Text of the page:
2getthere to Deliver World's Largest Self-driving Fleet in Dubai
【Summary】The autonomous network will not only facilitate this journey, but will also help Dubai meet its ambitious goal of having 25 percent of trips supported by driverless platforms by 2035.
Outside of the US, self-driving technology is being rolled out at a very rapid pace. One of the most persistent adopters of driverless platforms is Dubai. The government is using autonomous solutions to power its vision of modern cities that are capable of operating with minimal help from local residents. Part of this grand vision, of course, are massive fleets of self-driving vehicles.
Dubai is not deploying these vessels on its own. Instead of developing autonomous driving platforms, which takes years to complete, it has taken a streamlined approach by awarding contracts to foreign companies already equipped with such capacities. Recently, the country awarded a contract to Dutch technology firm 2getthere for the delivery of an industrial automated vehicle system. The network will connect Bluewaters Island with the city's metro stations.
To date, this project would oversee the delivery of the largest autonomous vehicle fleet in the world. It will be designed to support 25 driverless Group Rapid Transit (GRT) pods with the capacity to usher 24 passengers each to their destination. This equates to a per-hour capacity of 3,350 per direction. Moreover, each trip time will average 4.5 minutes, as it travels on the 2.5 km route.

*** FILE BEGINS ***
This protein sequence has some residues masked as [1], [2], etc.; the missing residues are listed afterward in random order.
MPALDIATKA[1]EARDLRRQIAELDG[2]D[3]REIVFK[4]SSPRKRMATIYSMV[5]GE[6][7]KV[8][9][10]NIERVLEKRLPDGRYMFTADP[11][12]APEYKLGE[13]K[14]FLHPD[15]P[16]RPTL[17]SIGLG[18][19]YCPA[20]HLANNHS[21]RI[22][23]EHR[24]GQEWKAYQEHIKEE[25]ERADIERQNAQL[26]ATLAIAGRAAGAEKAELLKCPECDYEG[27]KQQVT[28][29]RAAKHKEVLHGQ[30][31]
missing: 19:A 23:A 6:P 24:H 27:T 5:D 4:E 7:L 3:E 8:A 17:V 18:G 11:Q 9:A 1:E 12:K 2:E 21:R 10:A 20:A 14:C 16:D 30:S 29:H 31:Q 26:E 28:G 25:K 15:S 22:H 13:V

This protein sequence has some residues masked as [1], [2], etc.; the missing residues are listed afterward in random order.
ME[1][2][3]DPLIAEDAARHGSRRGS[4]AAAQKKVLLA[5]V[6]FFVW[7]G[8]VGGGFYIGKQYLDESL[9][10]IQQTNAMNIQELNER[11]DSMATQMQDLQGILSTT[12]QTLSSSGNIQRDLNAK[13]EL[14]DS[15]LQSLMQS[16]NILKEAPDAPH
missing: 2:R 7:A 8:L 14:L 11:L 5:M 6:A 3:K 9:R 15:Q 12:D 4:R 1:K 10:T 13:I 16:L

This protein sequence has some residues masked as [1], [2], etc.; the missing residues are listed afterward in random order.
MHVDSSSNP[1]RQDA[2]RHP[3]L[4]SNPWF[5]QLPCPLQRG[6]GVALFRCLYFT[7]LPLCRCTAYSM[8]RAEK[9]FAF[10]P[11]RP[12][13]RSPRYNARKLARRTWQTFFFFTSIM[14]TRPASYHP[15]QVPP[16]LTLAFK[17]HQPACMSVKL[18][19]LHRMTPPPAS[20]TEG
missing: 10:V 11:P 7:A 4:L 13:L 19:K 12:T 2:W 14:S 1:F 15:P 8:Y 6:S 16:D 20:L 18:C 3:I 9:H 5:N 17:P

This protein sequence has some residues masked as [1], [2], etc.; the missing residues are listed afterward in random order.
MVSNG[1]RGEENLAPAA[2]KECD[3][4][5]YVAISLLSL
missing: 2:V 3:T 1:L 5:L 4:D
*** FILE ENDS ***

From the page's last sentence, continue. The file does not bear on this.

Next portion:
Bluewaters Dubai is located close to the Jumeirah Beach Residence (JBR) coastline, opposite The Beach and near Dubai Marina. At the center of the location is Ain Dubai, a record-breaking observation wheel that will tower over the High Roller in Las Vegas and the New York Wheel in Staten Island. The government is expecting flocks of visitors to explore its latest attraction. The autonomous network will not only facilitate this journey, but will also help Dubai meet its ambitious goal of having 25 percent of trips supported by driverless platforms by 2035.
"Fundamentally, advanced transit is the transportation of people (and goods) in a way that is superior to conventional transit," highlighted the Advanced Transit Association, an international non-profit group of which 2getthere is a member.
2getthere's Autonomous Network
If all goes according to plan, the cutting-edge network could be fully operational by the end of 2018 or early 2019. So far, the group has spent close to two years for the design of the prototype vessels. The pods will use very similar technology that is currently being used at Masdar City. The self-driving network leverages heavy-duty magnets to guide the units on a closed-loop route.
But unlike the existing autonomous Masdar transit system, 2getthere's pods will be equipped with a new wave of high caliber sensors for guidance. Its magnetic reader, located under every pod, is capable of real-time measurements, in increments of 50 milliseconds. The company is one of the first pioneers of driverless platforms, with development dating as far back as 1996.
"We believed from the start that our system and technology provided the best fit for the application. It is rewarding to be under contract. The award of the project clearly shows the increased interest in 2getthere's systems throughout the Middle East," said Carel van Helsdingen, CEO of 2getthere.
Michael Cheng is a legal editor and technical writer with publications for Blackberry ISHN Magazine Houzz and Payment Week. He specializes in technology business and digesting hard data. Outside of work Michael likes to train for marathons spend time with his daughter and explore new places.
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